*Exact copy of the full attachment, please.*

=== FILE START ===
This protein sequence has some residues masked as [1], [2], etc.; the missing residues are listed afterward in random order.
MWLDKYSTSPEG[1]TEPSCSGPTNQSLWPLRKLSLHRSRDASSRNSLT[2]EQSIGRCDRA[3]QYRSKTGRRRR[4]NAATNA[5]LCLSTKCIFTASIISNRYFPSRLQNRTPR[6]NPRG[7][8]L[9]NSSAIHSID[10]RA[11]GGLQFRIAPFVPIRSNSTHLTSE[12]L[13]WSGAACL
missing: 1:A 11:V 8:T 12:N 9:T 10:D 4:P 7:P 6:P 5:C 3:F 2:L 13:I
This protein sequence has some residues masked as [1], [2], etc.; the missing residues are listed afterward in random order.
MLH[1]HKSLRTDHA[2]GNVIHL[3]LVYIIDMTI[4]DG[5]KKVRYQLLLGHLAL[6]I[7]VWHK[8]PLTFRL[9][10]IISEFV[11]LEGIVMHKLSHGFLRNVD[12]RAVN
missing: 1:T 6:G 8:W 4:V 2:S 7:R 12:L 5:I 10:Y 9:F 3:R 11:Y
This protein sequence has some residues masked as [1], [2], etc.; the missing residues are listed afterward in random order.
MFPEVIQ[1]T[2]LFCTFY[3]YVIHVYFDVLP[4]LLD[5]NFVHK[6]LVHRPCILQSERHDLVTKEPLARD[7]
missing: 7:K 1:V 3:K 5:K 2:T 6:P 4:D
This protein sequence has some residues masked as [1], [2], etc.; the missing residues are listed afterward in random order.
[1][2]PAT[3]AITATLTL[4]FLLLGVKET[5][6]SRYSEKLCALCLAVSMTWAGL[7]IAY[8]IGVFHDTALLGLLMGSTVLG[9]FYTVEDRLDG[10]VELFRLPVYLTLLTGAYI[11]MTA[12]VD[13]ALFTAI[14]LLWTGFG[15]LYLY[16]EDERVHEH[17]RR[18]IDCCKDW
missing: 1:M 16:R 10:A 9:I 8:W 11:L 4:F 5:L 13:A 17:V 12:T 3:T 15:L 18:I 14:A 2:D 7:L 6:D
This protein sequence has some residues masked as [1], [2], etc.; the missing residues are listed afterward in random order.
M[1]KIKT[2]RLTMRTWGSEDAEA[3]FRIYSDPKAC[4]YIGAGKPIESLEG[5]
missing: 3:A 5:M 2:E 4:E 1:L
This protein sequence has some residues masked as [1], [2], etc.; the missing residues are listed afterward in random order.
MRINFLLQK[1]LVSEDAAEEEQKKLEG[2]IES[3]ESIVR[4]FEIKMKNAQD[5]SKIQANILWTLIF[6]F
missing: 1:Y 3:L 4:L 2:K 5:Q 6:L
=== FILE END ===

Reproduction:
This protein sequence has some residues masked as [1], [2], etc.; the missing residues are listed afterward in random order.
MWLDKYSTSPEG[1]TEPSCSGPTNQSLWPLRKLSLHRSRDASSRNSLT[2]EQSIGRCDRA[3]QYRSKTGRRRR[4]NAATNA[5]LCLSTKCIFTASIISNRYFPSRLQNRTPR[6]NPRG[7][8]L[9]NSSAIHSID[10]RA[11]GGLQFRIAPFVPIRSNSTHLTSE[12]L[13]WSGAACL
missing: 1:A 11:V 8:T 12:N 9:T 10:D 4:P 7:P 6:P 5:C 3:F 2:L 13:I
This protein sequence has some residues masked as [1], [2], etc.; the missing residues are listed afterward in random order.
MLH[1]HKSLRTDHA[2]GNVIHL[3]LVYIIDMTI[4]DG[5]KKVRYQLLLGHLAL[6]I[7]VWHK[8]PLTFRL[9][10]IISEFV[11]LEGIVMHKLSHGFLRNVD[12]RAVN
missing: 1:T 6:G 8:W 4:V 2:S 7:R 12:L 5:I 10:Y 9:F 3:R 11:Y
This protein sequence has some residues masked as [1], [2], etc.; the missing residues are listed afterward in random order.
MFPEVIQ[1]T[2]LFCTFY[3]YVIHVYFDVLP[4]LLD[5]NFVHK[6]LVHRPCILQSERHDLVTKEPLARD[7]
missing: 7:K 1:V 3:K 5:K 2:T 6:P 4:D
This protein sequence has some residues masked as [1], [2], etc.; the missing residues are listed afterward in random order.
[1][2]PAT[3]AITATLTL[4]FLLLGVKET[5][6]SRYSEKLCALCLAVSMTWAGL[7]IAY[8]IGVFHDTALLGLLMGSTVLG[9]FYTVEDRLDG[10]VELFRLPVYLTLLTGAYI[11]MTA[12]VD[13]ALFTAI[14]LLWTGFG[15]LYLY[16]EDERVHEH[17]RR[18]IDCCKDW
missing: 1:M 16:R 10:A 9:I 8:W 11:L 4:F 5:L 13:A 17:V 12:T 3:T 15:L 18:I 14:A 2:D 7:L 6:D
This protein sequence has some residues masked as [1], [2], etc.; the missing residues are listed afterward in random order.
M[1]KIKT[2]RLTMRTWGSEDAEA[3]FRIYSDPKAC[4]YIGAGKPIESLEG[5]
missing: 3:A 5:M 2:E 4:E 1:L
This protein sequence has some residues masked as [1], [2], etc.; the missing residues are listed afterward in random order.
MRINFLLQK[1]LVSEDAAEEEQKKLEG[2]IES[3]ESIVR[4]FEIKMKNAQD[5]SKIQANILWTLIF[6]F
missing: 1:Y 3:L 4:L 2:K 5:Q 6:L